- wherein the flexible line is connected to the spool drum such that the flexible line can be spooled on or off the spool drum by rotation and the guidance means can direct the flexible line from the spool drum to the outlet;
- wherein the pressure vessel is provided with rolling bars arranged around the exterior of the spool drum, the flexible line being wound onto the spool drum within the rolling bars and at least one turn around the outside of the rolling bars before being lead to the outlet; and
- wherein a moveable end sheave is provided to guide the flexible line from the rolling bars to the spool drum.
2. Apparatus as claimed in claim 1, wherein the pressure vessel is in the form of a cylinder and the spool drum is mounted with its rotation axis parallel to or perpendicular to the axis of the pressure vessel.
3. Apparatus as claimed in claim 1, wherein the spool drum is moveable within the vessel with respect to the outlet to control the exit angle of the flexible line.
4. Apparatus as claimed in claim 3, wherein the spool drum can be moved laterally or by rotation around an axis.
5. Apparatus as claimed in claim 1, wherein the spool drum is driven by an electric or hydraulic motor which is located inside or outside the pressure vessel.
6. Apparatus as claimed in claim 5, wherein the motor is located inside the spool drum core or alongside the spool drum.
7. Apparatus as claimed in claim 1 forming part of well head equipment so as to be mountable coaxially with the well head such that the core of the spool drum embraces the well axis.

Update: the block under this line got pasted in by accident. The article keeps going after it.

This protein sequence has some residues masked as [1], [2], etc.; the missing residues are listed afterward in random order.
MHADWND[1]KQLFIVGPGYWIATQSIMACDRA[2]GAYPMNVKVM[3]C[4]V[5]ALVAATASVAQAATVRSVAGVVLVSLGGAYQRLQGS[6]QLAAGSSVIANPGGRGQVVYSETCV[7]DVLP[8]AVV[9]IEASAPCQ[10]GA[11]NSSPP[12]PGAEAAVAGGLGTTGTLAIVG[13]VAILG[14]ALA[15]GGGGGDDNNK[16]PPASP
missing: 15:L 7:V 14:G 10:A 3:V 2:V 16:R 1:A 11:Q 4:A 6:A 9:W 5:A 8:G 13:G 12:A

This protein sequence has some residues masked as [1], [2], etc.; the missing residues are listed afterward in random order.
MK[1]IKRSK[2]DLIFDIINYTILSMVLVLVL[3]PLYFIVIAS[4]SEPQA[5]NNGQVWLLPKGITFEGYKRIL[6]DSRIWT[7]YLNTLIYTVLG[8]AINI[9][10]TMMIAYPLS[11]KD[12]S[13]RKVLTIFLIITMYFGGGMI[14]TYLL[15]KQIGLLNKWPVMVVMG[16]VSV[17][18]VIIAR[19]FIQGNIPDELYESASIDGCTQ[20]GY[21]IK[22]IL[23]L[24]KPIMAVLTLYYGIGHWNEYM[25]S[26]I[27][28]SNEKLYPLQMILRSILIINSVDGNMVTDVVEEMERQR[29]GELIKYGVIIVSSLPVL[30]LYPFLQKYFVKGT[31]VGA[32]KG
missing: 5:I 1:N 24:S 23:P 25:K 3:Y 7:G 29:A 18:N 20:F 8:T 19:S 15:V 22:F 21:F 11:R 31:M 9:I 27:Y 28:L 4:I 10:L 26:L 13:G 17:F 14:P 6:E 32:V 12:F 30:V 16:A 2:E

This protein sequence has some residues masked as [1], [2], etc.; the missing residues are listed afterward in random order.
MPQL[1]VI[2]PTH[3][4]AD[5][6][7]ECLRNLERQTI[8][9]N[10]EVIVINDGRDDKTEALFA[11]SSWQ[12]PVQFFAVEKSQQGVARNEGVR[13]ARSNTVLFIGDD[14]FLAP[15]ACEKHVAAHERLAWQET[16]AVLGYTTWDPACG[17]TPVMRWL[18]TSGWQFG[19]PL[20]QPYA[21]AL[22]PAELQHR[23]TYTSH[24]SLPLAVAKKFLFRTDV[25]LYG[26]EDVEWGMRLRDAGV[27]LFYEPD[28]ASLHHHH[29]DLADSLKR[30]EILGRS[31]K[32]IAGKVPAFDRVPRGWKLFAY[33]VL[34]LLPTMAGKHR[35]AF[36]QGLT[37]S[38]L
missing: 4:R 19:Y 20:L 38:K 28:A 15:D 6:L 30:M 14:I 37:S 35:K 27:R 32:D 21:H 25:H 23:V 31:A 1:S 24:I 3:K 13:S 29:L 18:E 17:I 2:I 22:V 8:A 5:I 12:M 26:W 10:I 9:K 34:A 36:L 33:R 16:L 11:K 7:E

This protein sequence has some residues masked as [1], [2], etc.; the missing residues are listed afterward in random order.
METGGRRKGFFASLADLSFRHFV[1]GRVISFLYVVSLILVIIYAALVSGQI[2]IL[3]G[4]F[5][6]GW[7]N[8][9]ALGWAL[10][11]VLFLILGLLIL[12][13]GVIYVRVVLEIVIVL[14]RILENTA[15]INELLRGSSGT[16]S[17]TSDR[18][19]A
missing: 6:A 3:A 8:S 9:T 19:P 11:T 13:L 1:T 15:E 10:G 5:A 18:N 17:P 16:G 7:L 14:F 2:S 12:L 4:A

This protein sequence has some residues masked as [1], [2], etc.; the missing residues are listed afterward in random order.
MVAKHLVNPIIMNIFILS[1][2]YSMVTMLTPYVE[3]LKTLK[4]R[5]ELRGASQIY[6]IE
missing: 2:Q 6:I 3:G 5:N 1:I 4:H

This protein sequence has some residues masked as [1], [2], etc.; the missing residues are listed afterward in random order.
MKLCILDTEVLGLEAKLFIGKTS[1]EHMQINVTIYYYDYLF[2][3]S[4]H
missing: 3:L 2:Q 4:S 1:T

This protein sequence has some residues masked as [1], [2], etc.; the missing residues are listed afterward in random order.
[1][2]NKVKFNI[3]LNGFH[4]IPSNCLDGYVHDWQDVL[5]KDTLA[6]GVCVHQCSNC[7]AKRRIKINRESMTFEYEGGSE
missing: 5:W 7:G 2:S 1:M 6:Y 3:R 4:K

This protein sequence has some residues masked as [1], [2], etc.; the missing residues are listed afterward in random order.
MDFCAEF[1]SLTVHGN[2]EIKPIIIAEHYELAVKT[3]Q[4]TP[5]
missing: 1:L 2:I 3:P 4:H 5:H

8. Apparatus as claimed in claim 7, further comprising means for guiding the flexible line from the outside of the spool drum back down the core of the spool drum so as to enter the well.
9. Apparatus as claimed in claim 7, wherein the pressure vessel is connected to a lubricator which extends through the core of the spool drum to connect to the well head.
10. Apparatus as claimed in claim 1 further comprising a basket mounted in the pressure vessel wherein the flexible line is contained within the basket such that the flexible line can be spooled out of or into the basket and the guidance means direct the flexible line from the basket to the outlet.
11. Apparatus as claimed in claim 10 wherein the basket is mounted for rotation in the pressure vessel.
12. Apparatus as claimed in claim 10 wherein the basket is fixed within the pressure vessel.
13. Apparatus as claimed in claim 1 wherein the flexible line is wound against the inside of the pressure vessel.
14. Apparatus as claimed in claim 1, wherein the pressure vessel contains a powered winch to drive deployment of the flexible line.
15. Apparatus as claimed in claim 1, wherein the flexible line is a hose to be deployed side by side with a wireline cable.
|2810439||October 1957||Johnson et al.|
|6516892||February 11, 2003||Reilly|
|20040040705||March 4, 2004||Harkins|
|20060048933||March 9, 2006||Van Way|
|20070158063||July 12, 2007||Van Way|
Filed: Nov 20, 2008
Date of Patent: Dec 24, 2013
Patent Publication Number: 20110036558
Assignee: Schlumberger Technology Corporation (Sugar Land, TX)
Inventors: Henri Denoix (Chatenay-Malabry), Charles Deible (Katy, TX), Denis Louis Yves Régníer (London)
Primary Examiner: David Andrews
Application Number: 12/744,337
International Classification: E21B 19/22 (20060101);